PM Quote of the Day — Henry Ford

Whether you believe you can do a thing or not, you’re right.

I’m not exactly the biggest fan of Henry Ford — he had some unsavory sides and associations (here and here) — but this quote is spot on.  I remembered it as I was writing my comments on yesterday’s  quote from Colette (here).

When I am obsessed with control, I often consciously or unconsciously sabotage myself and others. This happens when my desire to ensure the dominance of my role becomes more important than my desire to ensure the quality of the results.

If I’m not getting my way, I must carefully check my motives when challenging decisions or directions.  To do so, I ask myself these simple, but not easy, questions:

  • Am I acting in such a way that will benefit my project or team, or am I simply trying to assert control?
  • Am I sabotaging work by being more concerned about confiming my belief that “we cannot do a thing”?

Warming up the old “functional vs. project skills” chestnut

Sreejith at PM Karma takes a crack at resolving the debate about whether functional or project management skills are more important when leading initiatives.  I’ll let you agree or disagree with his take directly on his post (here).

My take is that this topic is one where our friend — the much-maligned PMBOK Guide — is perfectly sound.  The discussion on pages 12-15 of the 3rd Edition (Section 1.5: Areas of Expertise) lays out the basic elements that the project management team must understand and use:

  • The project management body of knowledge (please note that Figure 1-2 on page 13 of the 3rd edition clearly depicts that the PMBOK Guide is a subset of the PMBOK itself).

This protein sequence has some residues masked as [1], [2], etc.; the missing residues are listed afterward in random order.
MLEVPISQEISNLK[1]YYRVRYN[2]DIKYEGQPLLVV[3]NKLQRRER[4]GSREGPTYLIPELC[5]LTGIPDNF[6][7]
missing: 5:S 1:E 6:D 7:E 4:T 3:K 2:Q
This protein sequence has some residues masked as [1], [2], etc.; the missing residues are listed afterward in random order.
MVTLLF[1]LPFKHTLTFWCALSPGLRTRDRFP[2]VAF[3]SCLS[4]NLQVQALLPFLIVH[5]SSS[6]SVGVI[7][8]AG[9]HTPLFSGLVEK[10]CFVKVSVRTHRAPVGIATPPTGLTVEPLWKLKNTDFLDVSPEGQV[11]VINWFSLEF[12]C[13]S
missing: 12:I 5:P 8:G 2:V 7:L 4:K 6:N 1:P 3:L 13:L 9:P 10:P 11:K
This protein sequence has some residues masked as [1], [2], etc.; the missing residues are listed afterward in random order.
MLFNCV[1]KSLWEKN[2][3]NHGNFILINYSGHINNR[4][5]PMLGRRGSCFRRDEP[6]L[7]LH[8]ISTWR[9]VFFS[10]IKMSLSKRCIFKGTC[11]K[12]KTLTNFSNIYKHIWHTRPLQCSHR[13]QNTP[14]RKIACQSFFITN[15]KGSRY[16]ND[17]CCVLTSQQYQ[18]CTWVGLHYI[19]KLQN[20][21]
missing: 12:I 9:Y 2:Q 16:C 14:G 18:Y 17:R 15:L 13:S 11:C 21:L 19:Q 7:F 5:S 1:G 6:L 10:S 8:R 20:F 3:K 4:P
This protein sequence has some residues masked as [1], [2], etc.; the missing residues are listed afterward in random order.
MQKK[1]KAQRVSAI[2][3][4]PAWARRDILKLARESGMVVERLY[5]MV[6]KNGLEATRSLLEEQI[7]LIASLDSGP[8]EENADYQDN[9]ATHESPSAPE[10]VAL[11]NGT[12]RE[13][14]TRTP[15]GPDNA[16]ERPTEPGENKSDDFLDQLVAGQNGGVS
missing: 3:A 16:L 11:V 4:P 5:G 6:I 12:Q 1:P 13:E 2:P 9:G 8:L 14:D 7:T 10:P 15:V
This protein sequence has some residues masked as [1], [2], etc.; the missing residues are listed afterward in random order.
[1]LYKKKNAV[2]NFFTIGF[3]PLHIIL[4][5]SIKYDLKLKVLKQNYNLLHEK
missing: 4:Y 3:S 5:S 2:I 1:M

• Application area knowledge, standards, and regulations.
  • Understanding the project environment.
  • General management knowledge and skills.
  • Interpersonal skills.

If you’re looking to ensure that your project team has all the requisite skills and competencies, you could do worse that building a simple checklist derived from Section 1.5 of the 3rd Edition.  And yes, it is the project team, not the project manager.

Team Composition — All-stars, role players, or both?

I saw this post by Keith Sawyer a while ago about team composition (here).  There’s a teeny bit of jargon, but the results correspond to my experience.  I’m not sure that there’s an optimal mix, but neither all stars nor all-B players seems to work well. 

What is clear from the study Keith cites is that the motivation and performance of less-skilled team members (or IGM for “inferior group members”) improves when mixed in with superior performers.  The post’s comments are excellent, and Keith explains the why IGM motivation would increase in his comment:

There are two possible reasons why IGM motivation could increase in mixed groups: one is “upward social comparison,” the IGMs adjust their performance upward… the flip side of this is that the superior GMs would then be expected to adjust their performance downward…. The authors of this article note this too: “One frequent concern is that motivation gains of IGMs might come at the price of motivation losses by superior group members so that the overall gain for the group outcome might be nullified.”

The second reason is “social indispensability,” the IGM motivation goes up if they know their contribution is critical to the group product. But if the IGM senses that their contribution is NOT indispensable, their motivation goes down. That happens when, for example, the group’s performance is determined by the strongest individual performance, or when a poor performance by one member can be compensated for by another.

%d bloggers like this: